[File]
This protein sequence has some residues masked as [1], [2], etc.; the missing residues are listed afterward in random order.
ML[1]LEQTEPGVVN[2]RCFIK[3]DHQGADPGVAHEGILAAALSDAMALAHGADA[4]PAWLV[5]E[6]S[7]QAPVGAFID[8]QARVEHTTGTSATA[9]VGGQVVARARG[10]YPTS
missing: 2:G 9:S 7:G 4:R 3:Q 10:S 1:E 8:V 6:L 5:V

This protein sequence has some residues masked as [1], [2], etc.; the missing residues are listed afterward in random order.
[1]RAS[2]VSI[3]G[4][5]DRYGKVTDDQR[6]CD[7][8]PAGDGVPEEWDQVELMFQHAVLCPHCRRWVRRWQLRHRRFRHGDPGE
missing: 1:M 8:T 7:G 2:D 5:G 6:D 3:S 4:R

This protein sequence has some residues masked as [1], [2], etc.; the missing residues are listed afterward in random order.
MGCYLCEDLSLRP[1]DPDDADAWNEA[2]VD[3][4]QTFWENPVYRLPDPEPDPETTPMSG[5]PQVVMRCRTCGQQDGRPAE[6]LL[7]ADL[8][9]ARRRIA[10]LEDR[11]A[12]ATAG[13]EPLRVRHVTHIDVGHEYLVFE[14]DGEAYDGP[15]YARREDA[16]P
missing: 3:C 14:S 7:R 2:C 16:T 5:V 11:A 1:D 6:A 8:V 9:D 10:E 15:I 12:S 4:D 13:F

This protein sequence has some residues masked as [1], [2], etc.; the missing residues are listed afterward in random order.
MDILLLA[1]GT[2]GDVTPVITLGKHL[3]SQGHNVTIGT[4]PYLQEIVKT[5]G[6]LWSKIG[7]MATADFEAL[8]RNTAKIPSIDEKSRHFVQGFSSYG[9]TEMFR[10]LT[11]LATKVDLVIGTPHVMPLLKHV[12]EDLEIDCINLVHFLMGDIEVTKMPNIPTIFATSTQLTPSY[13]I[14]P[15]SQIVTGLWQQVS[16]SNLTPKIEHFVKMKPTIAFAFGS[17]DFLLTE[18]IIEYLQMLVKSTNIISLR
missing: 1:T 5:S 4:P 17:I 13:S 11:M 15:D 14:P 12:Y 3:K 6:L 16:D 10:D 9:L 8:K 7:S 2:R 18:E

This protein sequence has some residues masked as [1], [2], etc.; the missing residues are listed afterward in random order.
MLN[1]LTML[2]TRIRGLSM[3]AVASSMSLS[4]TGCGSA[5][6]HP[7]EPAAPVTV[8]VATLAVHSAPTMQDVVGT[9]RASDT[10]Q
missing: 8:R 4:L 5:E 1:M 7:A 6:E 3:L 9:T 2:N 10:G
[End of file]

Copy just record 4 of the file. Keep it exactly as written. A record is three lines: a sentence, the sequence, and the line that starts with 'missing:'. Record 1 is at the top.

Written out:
This protein sequence has some residues masked as [1], [2], etc.; the missing residues are listed afterward in random order.
MDILLLA[1]GT[2]GDVTPVITLGKHL[3]SQGHNVTIGT[4]PYLQEIVKT[5]G[6]LWSKIG[7]MATADFEAL[8]RNTAKIPSIDEKSRHFVQGFSSYG[9]TEMFR[10]LT[11]LATKVDLVIGTPHVMPLLKHV[12]EDLEIDCINLVHFLMGDIEVTKMPNIPTIFATSTQLTPSY[13]I[14]P[15]SQIVTGLWQQVS[16]SNLTPKIEHFVKMKPTIAFAFGS[17]DFLLTE[18]IIEYLQMLVKSTNIISLR
missing: 1:T 5:S 4:P 17:I 13:S 11:M 15:D 14:P 12:Y 3:K 6:L 16:D 10:D 9:L 8:K 7:S 2:R 18:E